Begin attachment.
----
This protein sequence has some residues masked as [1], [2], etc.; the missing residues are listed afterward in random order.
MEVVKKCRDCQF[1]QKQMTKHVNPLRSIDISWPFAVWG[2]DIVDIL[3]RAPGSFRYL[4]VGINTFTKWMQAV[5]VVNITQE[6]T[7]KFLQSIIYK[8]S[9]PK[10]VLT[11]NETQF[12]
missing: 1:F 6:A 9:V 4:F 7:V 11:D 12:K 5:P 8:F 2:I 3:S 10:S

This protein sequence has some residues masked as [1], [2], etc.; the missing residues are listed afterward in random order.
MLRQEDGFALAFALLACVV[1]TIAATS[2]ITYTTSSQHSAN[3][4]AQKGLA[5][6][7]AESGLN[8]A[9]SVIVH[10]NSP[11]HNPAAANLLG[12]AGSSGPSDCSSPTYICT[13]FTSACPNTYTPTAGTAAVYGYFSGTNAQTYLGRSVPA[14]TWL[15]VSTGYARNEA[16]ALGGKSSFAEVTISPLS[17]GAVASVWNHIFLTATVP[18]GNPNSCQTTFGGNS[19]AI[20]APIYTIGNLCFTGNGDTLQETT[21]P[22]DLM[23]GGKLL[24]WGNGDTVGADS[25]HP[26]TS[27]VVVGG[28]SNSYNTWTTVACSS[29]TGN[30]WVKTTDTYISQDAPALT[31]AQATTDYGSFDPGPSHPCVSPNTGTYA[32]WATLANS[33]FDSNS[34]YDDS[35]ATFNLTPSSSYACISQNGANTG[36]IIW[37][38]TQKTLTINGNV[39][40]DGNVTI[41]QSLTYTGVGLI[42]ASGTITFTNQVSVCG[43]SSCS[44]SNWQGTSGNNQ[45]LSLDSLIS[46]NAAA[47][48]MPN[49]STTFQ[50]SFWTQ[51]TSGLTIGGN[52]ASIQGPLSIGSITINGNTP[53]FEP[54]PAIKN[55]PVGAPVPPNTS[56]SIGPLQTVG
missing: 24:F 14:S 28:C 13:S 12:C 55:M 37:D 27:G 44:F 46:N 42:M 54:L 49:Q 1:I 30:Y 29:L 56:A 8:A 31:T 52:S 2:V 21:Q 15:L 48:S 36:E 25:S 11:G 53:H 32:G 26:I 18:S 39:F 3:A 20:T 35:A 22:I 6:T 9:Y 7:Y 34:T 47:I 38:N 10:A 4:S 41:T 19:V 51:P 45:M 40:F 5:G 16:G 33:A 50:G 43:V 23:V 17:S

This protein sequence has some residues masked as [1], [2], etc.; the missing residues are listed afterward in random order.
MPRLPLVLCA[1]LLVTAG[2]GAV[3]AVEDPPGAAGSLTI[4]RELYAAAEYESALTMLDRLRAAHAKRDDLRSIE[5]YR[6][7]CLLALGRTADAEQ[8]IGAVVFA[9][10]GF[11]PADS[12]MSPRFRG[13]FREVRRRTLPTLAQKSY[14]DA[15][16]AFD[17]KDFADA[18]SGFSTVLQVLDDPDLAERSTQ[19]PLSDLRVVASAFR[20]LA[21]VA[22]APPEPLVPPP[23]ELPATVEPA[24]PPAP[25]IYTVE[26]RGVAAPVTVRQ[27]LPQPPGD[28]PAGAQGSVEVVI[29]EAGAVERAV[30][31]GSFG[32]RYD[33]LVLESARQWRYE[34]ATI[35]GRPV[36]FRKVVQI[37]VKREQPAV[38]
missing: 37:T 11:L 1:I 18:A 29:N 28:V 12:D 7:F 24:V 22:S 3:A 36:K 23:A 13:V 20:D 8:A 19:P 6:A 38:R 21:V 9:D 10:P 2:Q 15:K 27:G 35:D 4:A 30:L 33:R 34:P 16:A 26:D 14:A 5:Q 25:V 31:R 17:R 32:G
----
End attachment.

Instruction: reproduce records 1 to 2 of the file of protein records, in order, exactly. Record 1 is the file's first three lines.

This protein sequence has some residues masked as [1], [2], etc.; the missing residues are listed afterward in random order.
MEVVKKCRDCQF[1]QKQMTKHVNPLRSIDISWPFAVWG[2]DIVDIL[3]RAPGSFRYL[4]VGINTFTKWMQAV[5]VVNITQE[6]T[7]KFLQSIIYK[8]S[9]PK[10]VLT[11]NETQF[12]
missing: 1:F 6:A 9:V 4:F 7:V 11:D 12:K 5:P 8:F 2:I 3:S 10:S

This protein sequence has some residues masked as [1], [2], etc.; the missing residues are listed afterward in random order.
MLRQEDGFALAFALLACVV[1]TIAATS[2]ITYTTSSQHSAN[3][4]AQKGLA[5][6][7]AESGLN[8]A[9]SVIVH[10]NSP[11]HNPAAANLLG[12]AGSSGPSDCSSPTYICT[13]FTSACPNTYTPTAGTAAVYGYFSGTNAQTYLGRSVPA[14]TWL[15]VSTGYARNEA[16]ALGGKSSFAEVTISPLS[17]GAVASVWNHIFLTATVP[18]GNPNSCQTTFGGNS[19]AI[20]APIYTIGNLCFTGNGDTLQETT[21]P[22]DLM[23]GGKLL[24]WGNGDTVGADS[25]HP[26]TS[27]VVVGG[28]SNSYNTWTTVACSS[29]TGN[30]WVKTTDTYISQDAPALT[31]AQATTDYGSFDPGPSHPCVSPNTGTYA[32]WATLANS[33]FDSNS[34]YDDS[35]ATFNLTPSSSYACISQNGANTG[36]IIW[37][38]TQKTLTINGNV[39][40]DGNVTI[41]QSLTYTGVGLI[42]ASGTITFTNQVSVCG[43]SSCS[44]SNWQGTSGNNQ[45]LSLDSLIS[46]NAAA[47][48]MPN[49]STTFQ[50]SFWTQ[51]TSGLTIGGN[52]ASIQGPLSIGSITINGNTP[53]FEP[54]PAIKN[55]PVGAPVPPNTS[56]SIGPLQTVG
missing: 24:F 14:S 28:C 13:S 12:C 55:M 37:D 27:G 44:F 46:N 42:M 54:L 49:Q 1:I 30:Y 29:L 56:A 8:A 31:T 52:S 2:V 21:Q 15:L 48:S 36:E 25:S 11:G 53:H 32:G 26:I 18:S 39:F 3:A 20:T 35:A 22:I 6:T 9:Y 7:Y 34:T 47:I 38:N 10:A 4:S 41:T 19:V 51:P 45:M 40:F 5:G 16:G 33:A 50:G 43:V 23:V 17:S